But in fact, it was really useful because it put you in a room with a bunch of other people to whom you had to clearly articulate what it is you were doing. So that opened my eyes to accelerators generally. And then one of the other founders that I met doing the local accelerator said, “Oh, you’re in cyber, I’ve just read about this thing called Cyber Runway.” And so I checked it out and applied.
I think we saw a post about it on LinkedIn. And initially, yeah, we were kind of like that, too, thinking it wasn’t for us.
We started the application, and then left it, thinking it was probably more for businesses that were a bit more established than we were – we were probably about six or seven months in at that point, and actively trading for about four or five of those months.
And then we got a call to say “You’ve started an application – are you going to submit?” So we had a call with a couple of the people there and decided to give it a go. What’s the worst that could happen?
It was quite an interesting journey, and not the one we were expecting. But the value that we’ve got out of the program has been phenomenal.
At the point when we joined, I wasn’t working full-time in the business, I was only part-time. Joining the Cyber Runway launch gave me the confidence to decide I needed to be in it full-time – and the business has been supporting the two co-founders since July, 2022.
More, more, more?
It seems to have had different positive effects on everybody. Clearly, it’s doing something right. More of the same, we’re assuming, would be a good thing?
Definitely, I would say they need to carry on with it. And a great thing is that it has three different levels, so it can help you when you’re starting out, when you’re striving to grow, and when you’re aiming to scale.
There definitely needs to be more awareness of it. I actually came across it at a conference in Northern Ireland. It was a higher education conference, and I was only there because I used to work for that particular university.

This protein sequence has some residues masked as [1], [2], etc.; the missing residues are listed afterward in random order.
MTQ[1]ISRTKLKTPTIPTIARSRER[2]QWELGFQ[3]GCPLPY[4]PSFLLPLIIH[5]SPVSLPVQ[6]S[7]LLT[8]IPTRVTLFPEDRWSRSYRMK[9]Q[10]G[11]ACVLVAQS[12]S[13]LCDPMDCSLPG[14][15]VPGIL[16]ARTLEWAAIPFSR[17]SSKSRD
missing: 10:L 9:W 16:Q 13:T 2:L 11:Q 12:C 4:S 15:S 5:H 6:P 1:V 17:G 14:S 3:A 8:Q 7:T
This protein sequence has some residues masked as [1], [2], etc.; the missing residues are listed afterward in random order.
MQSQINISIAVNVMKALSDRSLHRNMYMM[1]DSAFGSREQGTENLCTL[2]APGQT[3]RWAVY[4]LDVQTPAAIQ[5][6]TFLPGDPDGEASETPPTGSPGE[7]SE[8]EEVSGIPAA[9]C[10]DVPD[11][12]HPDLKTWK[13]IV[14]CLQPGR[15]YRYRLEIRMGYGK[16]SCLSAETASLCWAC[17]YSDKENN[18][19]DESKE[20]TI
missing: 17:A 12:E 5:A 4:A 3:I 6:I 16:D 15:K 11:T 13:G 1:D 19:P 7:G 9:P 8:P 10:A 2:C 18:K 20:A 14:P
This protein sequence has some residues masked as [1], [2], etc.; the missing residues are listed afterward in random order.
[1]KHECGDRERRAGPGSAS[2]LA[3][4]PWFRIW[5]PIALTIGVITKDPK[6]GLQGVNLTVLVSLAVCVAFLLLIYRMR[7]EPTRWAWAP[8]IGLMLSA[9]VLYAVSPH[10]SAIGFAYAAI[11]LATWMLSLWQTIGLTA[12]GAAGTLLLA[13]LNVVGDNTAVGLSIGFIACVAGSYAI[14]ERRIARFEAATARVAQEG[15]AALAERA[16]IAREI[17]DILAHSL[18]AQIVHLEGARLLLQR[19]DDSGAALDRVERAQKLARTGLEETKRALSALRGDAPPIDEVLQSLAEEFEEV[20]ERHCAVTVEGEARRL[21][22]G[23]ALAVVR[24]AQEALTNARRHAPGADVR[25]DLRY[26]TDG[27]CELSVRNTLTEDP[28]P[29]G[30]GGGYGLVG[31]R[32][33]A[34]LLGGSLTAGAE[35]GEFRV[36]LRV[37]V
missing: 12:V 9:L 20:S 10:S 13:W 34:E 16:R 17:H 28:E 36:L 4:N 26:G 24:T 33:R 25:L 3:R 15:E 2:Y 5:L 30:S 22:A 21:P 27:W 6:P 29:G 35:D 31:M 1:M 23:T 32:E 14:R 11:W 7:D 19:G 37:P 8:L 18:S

I wasn’t aware there were cyber-specific accelerators until then, so it would definitely be worth singing more about, and getting more into the ecosystem and enriching it and going further with it, because that’s what it’s designed for, to get into all the regions. So definitely, yes, more would be good.
Is there anything you’d change about the Cyber Runway experience?
I would like to see more females in the mentoring roles. Cyber Runway has fantastic mentoring that runs alongside it. But actually, it was still very male-dominated. And if we’re trying to encourage more women in tech into the program, then those of us who’ve already been on the program could productively come back and give more mentoring and pay back into the ecosystem.
So they can see you, and then aspire to be you?
Yeah. Making strong connections through the Cyber Runway is incredibly valuable. If we can encourage more strong female tech leads to do that, that would be fabulous.
I’ll do it! I’ve already told them. They know.
That value of making strong connections is proved by us, of course. We chatted even at the graduation day about supporting each other’s businesses. So there’s lots of opportunity for businesses to work together, to suddenly get a cascade effect. You can use it to scale.
Cyber Runway as a pool is looking to make sure that each of the members that come into contact on the program are aware of each other’s organizations. When it works really well, when an organization is in high demand, and people really want to be part of it because they can see all the incentives, I think that lifts everybody together.
We’re all in different businesses, we’re not competitors with each other. But to be honest, even if we were, there’s enough to go round. So you know, let’s give each other that helping hand.
A beautiful mindset.
There’s every possibility this will come across as a sexist question. Does that strike anyone as a particularly female mindset? The idea that there’s enough to go round, so let’s help each other, rather than the mindset of endlessly wanting as much as possible?
Yes, it’s a female thing, because men generally would just go “It’s all mine! And I’m going to take everything, and dominate the world!”
I think that’s probably why female-led businesses are so successful. They have a different approach to going after the business. And that’s what I think Melissa was saying in Part 2. She doesn’t need to be a world dominator, she’s quite happy to use a tributary approach, and actually get in through all the different ways and take more business that way.
We don’t have to be the unicorn for this year or anything like that. But we’re all aiming to be profitable. And that’s the different mindset that women in tech, and female-led tech companies have.
Rather than burn through cash, never achieve a profit, but have unicorn status, we’re aiming for profitability, and sustainability, because we care about our employees, who feed their families and pay their mortgages. It is a very different mindset.
30 November 2023
29 November 2023
28 November 2023